Since coming to California, I’ve enjoyed the relative progressiveness and diversity of Silicon Valley. Racism was something other geographies grappled with – but not us. We, especially here in the shadows of Stanford and Berkeley, knew better; we were smart enough to drive global technology, believe in global warming, love people of all colors or beliefs and, for sure, support investments in things like, education.
Sorry to sound like Trump, but WRONG. Just like when I thought I knew the date and time of my son’s poetry reading, I was wrong in my assumptions of my own community. In May, Menlo Park residents rejected proposals to continue vital public school funding (parcel tax). Now that beloved programs like music, art, languages and more are on the chopping block, many (especially, parents) are freaking out. And, rightly so, but it’s been sobering to read comments by those who STILL question whether our schools need to be ‘that great’. So much for living with the enlightened in the shadows of the Ivy Leagues.
Just a few days ago, our town made it into the New York Times, in an article recounting how a Latino woman (who is a citizen) was told in an upscale market that she should visit the Safeway across town, as this place was for ‘white people’. Around town, the response afterwards ranged from calls to reject racism to skepticism that such events actually happen in our area. Even as many have offered their own encounters with racism, there are still a few who worry more for the reputation of our local high-end grocery than for those on the receiving end of such discrimination and injustice.
Reading the online discussions that play-out on Facebook and Nextdoor.com in the days following these incidents, you realize that fear, distrust and a fair bit of incivility lives on…..even in my beloved Bay Area. Places built on change and innovation, can still struggle to accept ideas and people different from themselves. My point here isn’t to beat-up on the Bay (because I LOVE California!!!) but rather to just make the point that we ALL have stuff to work on.
Part of the reason folks are so riled up this election season, is because those who thought they knew what our country was all about, feel like it is changing. And, that’s scary. And, those who have been pushed to the sidelines for a long time, finally see a fighting chance for greater acceptance or equality. Whether the battle lines are drawn based upon race, gender, economics, religion, education or some other qualifier – the nation is waiting to see how the scales will tip. And, trust me – they ARE tipping. We can’t change that. But, what we can change is our response. J.D. Vance, in his new bestselling book, Hillbilly Elegy, says “whenever people
ask me what I’d most like to change about the white working class, I say, “The feeling that our choices don’t matter.” This November, we remember that democracy is not a spectator sport; we must be the people. Whatever our color or creed, our choices DO matter. Our vote matters. And, on November 9th, we get another important choice about how we respond. Regardless who is elected President, there will still be conversations at the grocery store and parcel tax votes. From our attitude in the car line at school to our mindset at work…it all matters. What happens at the national level, is often a byproduct of what’s happening at a more micro level in our own communities.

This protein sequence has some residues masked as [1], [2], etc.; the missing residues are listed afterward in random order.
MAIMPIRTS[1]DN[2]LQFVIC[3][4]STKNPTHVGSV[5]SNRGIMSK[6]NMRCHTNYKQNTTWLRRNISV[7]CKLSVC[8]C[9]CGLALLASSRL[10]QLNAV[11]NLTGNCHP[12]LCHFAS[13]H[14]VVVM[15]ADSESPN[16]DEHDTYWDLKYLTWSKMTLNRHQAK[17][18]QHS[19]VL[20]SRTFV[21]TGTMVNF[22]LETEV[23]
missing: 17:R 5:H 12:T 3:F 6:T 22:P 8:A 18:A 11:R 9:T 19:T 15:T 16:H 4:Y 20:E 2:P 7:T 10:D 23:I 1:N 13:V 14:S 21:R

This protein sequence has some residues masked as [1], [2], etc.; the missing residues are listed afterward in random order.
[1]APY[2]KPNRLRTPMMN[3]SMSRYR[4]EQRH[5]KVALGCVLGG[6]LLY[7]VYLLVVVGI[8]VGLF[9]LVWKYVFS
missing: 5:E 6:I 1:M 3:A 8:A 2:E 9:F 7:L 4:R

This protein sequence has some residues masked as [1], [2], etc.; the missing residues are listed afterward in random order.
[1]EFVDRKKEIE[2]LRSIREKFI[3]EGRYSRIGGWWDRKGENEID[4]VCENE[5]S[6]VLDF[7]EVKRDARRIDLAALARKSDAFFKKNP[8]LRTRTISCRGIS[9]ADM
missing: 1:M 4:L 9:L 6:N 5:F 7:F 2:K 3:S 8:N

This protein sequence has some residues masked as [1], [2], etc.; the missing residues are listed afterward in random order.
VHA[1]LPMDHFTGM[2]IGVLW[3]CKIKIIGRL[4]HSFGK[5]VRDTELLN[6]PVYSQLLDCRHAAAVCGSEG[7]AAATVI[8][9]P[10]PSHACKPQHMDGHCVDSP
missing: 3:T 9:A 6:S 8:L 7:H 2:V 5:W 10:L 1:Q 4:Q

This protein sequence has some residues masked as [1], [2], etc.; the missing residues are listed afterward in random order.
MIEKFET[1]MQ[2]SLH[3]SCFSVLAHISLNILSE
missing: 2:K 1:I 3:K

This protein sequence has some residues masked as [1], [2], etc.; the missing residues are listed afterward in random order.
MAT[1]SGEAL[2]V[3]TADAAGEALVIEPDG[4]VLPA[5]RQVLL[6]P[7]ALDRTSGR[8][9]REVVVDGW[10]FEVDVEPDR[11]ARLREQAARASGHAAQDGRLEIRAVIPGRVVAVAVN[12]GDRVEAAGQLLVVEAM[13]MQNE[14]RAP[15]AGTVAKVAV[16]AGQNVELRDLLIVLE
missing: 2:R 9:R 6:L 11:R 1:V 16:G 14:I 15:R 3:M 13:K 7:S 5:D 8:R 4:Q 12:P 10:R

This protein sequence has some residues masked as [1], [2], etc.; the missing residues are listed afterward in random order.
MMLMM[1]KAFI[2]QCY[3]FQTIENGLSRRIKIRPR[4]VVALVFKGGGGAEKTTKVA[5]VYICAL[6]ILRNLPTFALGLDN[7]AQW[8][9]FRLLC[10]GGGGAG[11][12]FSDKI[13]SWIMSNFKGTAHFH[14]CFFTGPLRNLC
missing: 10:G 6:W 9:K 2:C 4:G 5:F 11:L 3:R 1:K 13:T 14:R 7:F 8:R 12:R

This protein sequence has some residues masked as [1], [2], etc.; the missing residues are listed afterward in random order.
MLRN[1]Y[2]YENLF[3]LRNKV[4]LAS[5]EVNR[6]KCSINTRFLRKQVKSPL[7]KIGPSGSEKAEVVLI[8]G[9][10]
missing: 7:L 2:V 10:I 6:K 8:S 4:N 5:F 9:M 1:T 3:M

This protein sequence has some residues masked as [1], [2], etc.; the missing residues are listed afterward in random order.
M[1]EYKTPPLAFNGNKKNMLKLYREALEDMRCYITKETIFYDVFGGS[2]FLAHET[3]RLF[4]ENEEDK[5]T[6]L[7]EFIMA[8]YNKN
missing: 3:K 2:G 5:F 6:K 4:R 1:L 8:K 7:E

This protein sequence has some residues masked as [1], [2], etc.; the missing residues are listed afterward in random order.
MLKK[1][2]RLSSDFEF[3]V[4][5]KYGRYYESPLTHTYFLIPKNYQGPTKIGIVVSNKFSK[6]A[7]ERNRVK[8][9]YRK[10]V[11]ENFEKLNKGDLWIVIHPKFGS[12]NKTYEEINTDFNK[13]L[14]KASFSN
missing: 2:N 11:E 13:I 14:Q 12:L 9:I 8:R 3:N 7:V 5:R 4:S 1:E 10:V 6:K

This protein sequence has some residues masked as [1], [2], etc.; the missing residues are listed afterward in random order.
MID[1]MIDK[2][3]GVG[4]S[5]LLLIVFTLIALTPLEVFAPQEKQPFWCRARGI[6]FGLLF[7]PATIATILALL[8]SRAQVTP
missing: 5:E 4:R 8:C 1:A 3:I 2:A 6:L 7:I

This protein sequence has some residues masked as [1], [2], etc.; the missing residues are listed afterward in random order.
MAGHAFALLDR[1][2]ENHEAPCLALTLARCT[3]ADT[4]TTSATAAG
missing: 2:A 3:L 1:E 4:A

Get Over it – Nobody’s Perfect
Brene Brown says in Daring Greatly, that true belonging can only happen we offer “our authentic, imperfect selves to the world.” Deep within all of us, is a desire to belong. And, newsflash: the road to belonging is littered with messy, broken people – starting with me. In his book, Everybody’s Normal Till You Get to Know Them, John Ortberg writes, “To accept people is to be for them. It is to recognize that it is a very good thing that these people are alive, and to long for the best for them. It does not, of course, mean to approve of everything they do. It means to continue to want what is best for their souls no matter what they do.” Guess which people God accepts? Last time I checked John 3:16, it said, ‘For God so loved the world…’. That kinda sounds like everyone….on planet earth.
Seriously, Let’s Play Nice
So, here’s the deal: we might not love every person or policy after November 9th. But, we do have a choice of whether we make space for and accept those who don’t look or pray or love or vote like us. We may even have to revisit issues we thought we had all figured out; maybe we were wrong. There’s another great line in Ortberg’s book where he says, “Bitterness is like drinking rat poison and waiting for the rat to die.” Isn’t that the truth! Too bad most of us stick these sayings on the walls of our home or Facebook profile, but rarely our heart. The reality is that staying angry won’t help anyone. Finding belonging by excluding others, won’t do any good. In the Loving trailer, Mildred says, “I know we have some enemies, but we have some friends too.” Maybe it’s time that others know they have a friend in us, even if we don’t always agree. Maybe it’s time to let go of some things and just try to be nice.
The Bible talks of childlike faith. This morning, my son and I were running late. Again. As we hurried down the street, I slowed my mind enough to bookmark the moment when my son, with every reason to doubt me, said, “I trust you”. The path to belonging is paved with brokenness, and sealed with forgiveness. We don’t fall into trust through our perfect performance or constant alignment. We get there when we let mercy, justice and humility reign. We get there, when love wins.